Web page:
Message: 11 Date: Thu, 04 Dec 2003 13:26:20 +0100 From: Stephane Rebeschini Subject: Re: Giant Sunflower and such groups Mark T a écrit: > Anyone have info on this male/female group [Charlotte Russe] > with 2 excellent singles on Philips? Or for that matter, > Giant Sunflower (Ode), Society's Children (Atco), Golden Bough > (A&M), or The Underground (Mainstream). There's nowhere to find > out about this unknown, non-charted groups that they put out > some excellent singles and then disappeared. Hi, You can find some info on Giant Sunflower (Ode), Society's Children (Atco) and The Underground (Mainstream) here: Have a nice day, Stephane -------------------[ archived by Spectropop ]-------------------
Message: 12 Date: Thu, 04 Dec 2003 13:35:57 -0000 From: Bill Craig Subject: Britsh Invasion redux Did anyone catch the latest PBS fundraising special that featured Gerry Marsden and a version of Manfred Mann called The Manfreds that included 3 out of 5 of the original members (no Manfred Mann or Mike Vickers)? This Manfred group has got Paul Jones and Mike D'abo and has Mike Hugg playing keyboards instead of drums. For all that they only showed them doing "Do Wa Diddy" which sounded fine if not spectacular. Paul Jones looks great and you got the feeling this lineup is capable of doing some cool stuff but this was a venue that was only going to allow them the chance to play their best known hit. Gerry sounded great with a full backing group that played all the string arrangements plus brass on "Don't Let The Sun..." and "Ferry Cross.." Check it out if you have the chance. -------------------[ archived by Spectropop ]-------------------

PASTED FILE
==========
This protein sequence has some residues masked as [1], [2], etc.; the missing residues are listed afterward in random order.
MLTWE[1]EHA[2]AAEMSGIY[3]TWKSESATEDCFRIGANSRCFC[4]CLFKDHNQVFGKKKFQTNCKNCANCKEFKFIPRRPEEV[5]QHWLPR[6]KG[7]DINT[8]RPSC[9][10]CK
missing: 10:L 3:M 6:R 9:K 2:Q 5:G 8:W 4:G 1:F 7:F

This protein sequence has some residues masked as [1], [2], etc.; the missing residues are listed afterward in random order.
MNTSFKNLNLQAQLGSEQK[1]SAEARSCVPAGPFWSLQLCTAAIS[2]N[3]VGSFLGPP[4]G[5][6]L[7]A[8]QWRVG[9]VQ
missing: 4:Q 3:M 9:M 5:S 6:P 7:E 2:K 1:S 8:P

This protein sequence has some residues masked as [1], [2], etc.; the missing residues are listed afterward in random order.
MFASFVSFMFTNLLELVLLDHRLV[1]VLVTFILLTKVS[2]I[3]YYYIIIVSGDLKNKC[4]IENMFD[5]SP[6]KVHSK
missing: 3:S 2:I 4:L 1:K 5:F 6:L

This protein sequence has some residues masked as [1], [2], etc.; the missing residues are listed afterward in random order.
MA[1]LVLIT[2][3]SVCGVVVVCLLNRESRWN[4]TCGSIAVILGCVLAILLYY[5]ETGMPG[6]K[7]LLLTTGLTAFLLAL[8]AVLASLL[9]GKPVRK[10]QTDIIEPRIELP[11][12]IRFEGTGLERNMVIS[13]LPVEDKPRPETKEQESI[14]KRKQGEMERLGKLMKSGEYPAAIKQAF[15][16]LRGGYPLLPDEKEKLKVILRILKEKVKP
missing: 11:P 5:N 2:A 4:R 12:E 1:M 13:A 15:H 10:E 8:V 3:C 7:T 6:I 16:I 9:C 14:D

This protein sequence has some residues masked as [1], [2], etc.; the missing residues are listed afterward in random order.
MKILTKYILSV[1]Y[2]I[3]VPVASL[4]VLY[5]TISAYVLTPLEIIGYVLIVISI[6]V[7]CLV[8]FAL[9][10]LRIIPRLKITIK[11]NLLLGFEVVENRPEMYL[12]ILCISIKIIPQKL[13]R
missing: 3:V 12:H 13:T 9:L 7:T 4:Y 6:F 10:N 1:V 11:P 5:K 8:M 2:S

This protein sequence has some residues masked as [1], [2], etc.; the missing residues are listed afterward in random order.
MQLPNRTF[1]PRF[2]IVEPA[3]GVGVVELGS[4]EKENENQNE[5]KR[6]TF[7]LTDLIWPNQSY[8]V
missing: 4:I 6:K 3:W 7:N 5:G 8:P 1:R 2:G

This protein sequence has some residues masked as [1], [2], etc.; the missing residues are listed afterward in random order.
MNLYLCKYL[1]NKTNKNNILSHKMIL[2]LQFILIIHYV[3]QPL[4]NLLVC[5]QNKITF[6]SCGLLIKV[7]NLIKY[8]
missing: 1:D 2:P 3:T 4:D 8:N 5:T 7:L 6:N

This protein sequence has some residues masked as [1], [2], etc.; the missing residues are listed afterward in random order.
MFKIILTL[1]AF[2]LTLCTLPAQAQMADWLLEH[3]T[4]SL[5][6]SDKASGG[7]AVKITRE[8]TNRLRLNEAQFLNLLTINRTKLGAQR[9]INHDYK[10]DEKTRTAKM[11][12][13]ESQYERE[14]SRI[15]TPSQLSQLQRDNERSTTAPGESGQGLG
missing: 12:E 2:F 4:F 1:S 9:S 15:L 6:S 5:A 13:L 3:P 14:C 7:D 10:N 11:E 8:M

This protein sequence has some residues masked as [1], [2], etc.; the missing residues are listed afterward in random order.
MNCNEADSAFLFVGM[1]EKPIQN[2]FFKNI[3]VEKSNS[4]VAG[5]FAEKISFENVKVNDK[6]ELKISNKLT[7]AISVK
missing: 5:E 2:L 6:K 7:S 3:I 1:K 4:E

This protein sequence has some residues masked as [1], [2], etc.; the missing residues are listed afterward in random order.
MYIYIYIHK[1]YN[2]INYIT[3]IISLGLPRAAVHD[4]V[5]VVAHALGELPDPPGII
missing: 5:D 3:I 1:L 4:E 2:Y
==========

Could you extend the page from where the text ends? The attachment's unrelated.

Message: 13 Date: Thu, 04 Dec 2003 05:27:14 -0800 (PST) From: Artie Wayne Subject: Re: White Soul / Joss Stone Mick Patrick: > But that was last week. I have a new favourite now and her name > is Joss Stone, a 16-year-old from Devon with the voice of an > angel. I kid you not, her debut CD is a contender for the best > blue-eyed soul album of all time. Produced, in the main, by Betty > Wright at Criteria Studios in Miami and The Hit Factory in New > York, "The Soul Sessions" is just out on Relentless (CDREL 2). > Sweet baby Jesus, you should hear her version of Carla Thomas's > "I've Fallen In Love With You", complete with full string section. > Musicians include Little Beaver, Latimore and Timmy Thomas. Real > soul music is alive and well. Thank god. I hear Joss is no mean > songwriter either and is already at work on her follow-up, set to > comprise all original songs. Can't wait. Mick........How ya' doin'? I totally agree with you about Joss Stone ......She's amazing!!! It's only a matter of time before she becomes a world wide star....and I just happen to have a song for her!! regards, Artie Wayne -------------------[ archived by Spectropop ]-------------------
Message: 14 Date: Thu, 04 Dec 2003 10:10:33 +0000 From: Phil Milstein Subject: Re: The first song to use a synthesizer Mike Rashkow wrote: > Well, yes. I have previously laid claim to have been the first > (working along with the notorious Ms. Eleanor Greenwich) to use a > Moog Synthesizer on a contemporary record; the Fuzzy Bunnies' "No > Good To Cry". It was Decca 732537 (7-121,271) if anyone wants to > date it. The Al Anderson/Wildweeds song? Curious what the Decca suits might've made of that. Were they scared of the "new thing"? Also, have any good Jean Shepherd stories? --Phil M. -------------------[ archived by Spectropop ]-------------------
Message: 15 Date: Thu, 04 Dec 2003 16:03:22 -0000 From: David Gordon Subject: Gazette label GAZETTE dist. Columbia 8000 LOCK, STOCK AND BARREL 1970 Daydreams Happy People 8001 LIGHT 1970 Buena Vista (W Bailey,B Grimes,B Peters) ? Prod : Bob Gaudio 8002 LUX 1970 When I'm Gone (W Bailey) ? 8003 LOCK, STOCK AND BARREL 1970 Number 1 Momma (R Jiminez,P Martone,S Viscuso,T Scorsone) All Because Of You (P Martone) Prod : Bob Gaudio and Mike Petrillo Light and Lux may well be the same group given that "Lux" is Latin for "Light" - maybe they had to change there name. There was a West Coast group called The Light on A&M in '67. Davie Gordon -------------------[ archived by Spectropop ]-------------------